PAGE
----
Refback

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A refback is one of four types of linkbacks, methods for Web authors to request notification when somebody links to one of their documents. This enables authors to keep track of who is linking to, or referring to their articles.

A Refback is simply the usage of the HTTP referrer header to discover incoming links. Whenever a browser traverses an incoming link from Site A (originator) to Site B (receptor) the browser will send a referrer value indicating the URL from where the user came. Site B might publish a link to Site A after visiting Site A and extracting relevant information from Site A such as the title, meta information, the link text, and so on.[1]

Refback only requires Site B to be Refback enabled in order to establish this communication. Refback requires Site A to physically link to Site B. Refback also requires browsers to traverse the links.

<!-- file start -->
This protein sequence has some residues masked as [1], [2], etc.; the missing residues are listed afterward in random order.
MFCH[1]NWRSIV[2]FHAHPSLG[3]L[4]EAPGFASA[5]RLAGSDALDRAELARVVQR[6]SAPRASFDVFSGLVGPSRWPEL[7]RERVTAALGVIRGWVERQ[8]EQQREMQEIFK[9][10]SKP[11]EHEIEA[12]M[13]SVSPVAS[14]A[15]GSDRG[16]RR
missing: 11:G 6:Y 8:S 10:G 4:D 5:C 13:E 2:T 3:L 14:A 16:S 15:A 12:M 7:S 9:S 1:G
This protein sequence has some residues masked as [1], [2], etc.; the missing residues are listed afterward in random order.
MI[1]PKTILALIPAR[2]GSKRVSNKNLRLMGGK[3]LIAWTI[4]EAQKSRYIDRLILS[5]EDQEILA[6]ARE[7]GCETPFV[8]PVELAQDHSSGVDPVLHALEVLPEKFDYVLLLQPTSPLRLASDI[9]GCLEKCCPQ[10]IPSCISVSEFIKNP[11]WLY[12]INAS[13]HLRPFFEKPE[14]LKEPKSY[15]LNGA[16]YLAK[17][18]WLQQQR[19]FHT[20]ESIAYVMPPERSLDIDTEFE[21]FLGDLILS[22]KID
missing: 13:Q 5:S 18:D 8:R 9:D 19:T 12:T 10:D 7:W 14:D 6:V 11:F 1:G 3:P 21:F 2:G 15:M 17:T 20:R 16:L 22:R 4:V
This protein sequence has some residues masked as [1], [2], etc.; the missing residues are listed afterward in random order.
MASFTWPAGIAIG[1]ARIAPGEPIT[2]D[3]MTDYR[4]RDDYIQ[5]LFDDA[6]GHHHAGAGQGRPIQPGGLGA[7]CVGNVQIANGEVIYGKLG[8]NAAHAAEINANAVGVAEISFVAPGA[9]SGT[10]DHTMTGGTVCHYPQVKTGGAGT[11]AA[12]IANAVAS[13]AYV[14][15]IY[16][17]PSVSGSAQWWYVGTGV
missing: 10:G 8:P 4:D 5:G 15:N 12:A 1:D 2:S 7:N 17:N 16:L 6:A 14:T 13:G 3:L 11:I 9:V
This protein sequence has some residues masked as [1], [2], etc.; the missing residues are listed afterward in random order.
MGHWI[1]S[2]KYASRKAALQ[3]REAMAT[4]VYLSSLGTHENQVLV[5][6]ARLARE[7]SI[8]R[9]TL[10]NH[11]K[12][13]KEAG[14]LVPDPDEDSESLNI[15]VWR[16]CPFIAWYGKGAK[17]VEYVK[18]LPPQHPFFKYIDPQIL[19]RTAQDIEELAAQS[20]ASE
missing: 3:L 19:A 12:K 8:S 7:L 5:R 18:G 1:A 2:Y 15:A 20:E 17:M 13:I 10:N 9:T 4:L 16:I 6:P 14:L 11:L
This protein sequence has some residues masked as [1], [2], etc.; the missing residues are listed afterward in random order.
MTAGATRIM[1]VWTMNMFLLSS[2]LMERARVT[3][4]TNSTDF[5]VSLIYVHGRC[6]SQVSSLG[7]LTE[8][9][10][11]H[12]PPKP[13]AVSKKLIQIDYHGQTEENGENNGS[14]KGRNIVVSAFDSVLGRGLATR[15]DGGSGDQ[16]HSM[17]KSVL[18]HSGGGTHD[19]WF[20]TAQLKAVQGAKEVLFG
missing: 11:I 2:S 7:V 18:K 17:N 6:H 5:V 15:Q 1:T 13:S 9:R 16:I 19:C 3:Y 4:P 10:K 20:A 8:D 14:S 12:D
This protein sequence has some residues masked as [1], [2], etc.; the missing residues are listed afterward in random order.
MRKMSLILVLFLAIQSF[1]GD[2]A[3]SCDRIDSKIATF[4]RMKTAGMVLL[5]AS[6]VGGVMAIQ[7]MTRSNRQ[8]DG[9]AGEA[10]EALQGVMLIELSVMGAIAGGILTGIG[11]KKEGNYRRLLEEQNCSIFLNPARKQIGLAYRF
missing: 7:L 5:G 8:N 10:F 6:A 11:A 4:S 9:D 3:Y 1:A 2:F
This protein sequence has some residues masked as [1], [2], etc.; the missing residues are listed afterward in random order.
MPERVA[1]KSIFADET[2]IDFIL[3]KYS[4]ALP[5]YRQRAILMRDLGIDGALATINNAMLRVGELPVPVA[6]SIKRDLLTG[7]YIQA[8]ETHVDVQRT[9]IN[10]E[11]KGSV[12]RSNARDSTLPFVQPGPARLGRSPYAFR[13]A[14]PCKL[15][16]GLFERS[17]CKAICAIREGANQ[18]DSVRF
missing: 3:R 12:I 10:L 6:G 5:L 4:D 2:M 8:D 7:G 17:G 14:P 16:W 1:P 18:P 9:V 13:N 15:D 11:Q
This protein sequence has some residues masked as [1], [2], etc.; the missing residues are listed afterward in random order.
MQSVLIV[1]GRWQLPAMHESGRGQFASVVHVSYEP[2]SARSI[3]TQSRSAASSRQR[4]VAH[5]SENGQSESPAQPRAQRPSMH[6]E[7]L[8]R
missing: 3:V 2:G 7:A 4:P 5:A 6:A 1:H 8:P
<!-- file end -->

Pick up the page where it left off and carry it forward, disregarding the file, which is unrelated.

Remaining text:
Security issues[edit]

If the referred-to site does not validate the referring site URL, it may be subject to referrer spam (due to forged referrer headers) and may end up with links to dynamic web content and private web sites, such as web-based e-mail. Validating the referrer on the other hand, according to web expert Tantek Çelik, creates the premises for a denial-of-service attack.[2]

See also[edit]

  • Linkback, the suite of protocols that allows websites to manually and automatically link to one another.
  • Pingback, a similar protocol but more difficult as it requires for physical links
  • Trackback, a similar protocol but more prone to spam
  • Search engine optimization

References[edit]

  1. ^ Web Design: Refback. Juno Web Design. Accessed October 28, 2012.
  2. ^ [1]

External links[edit]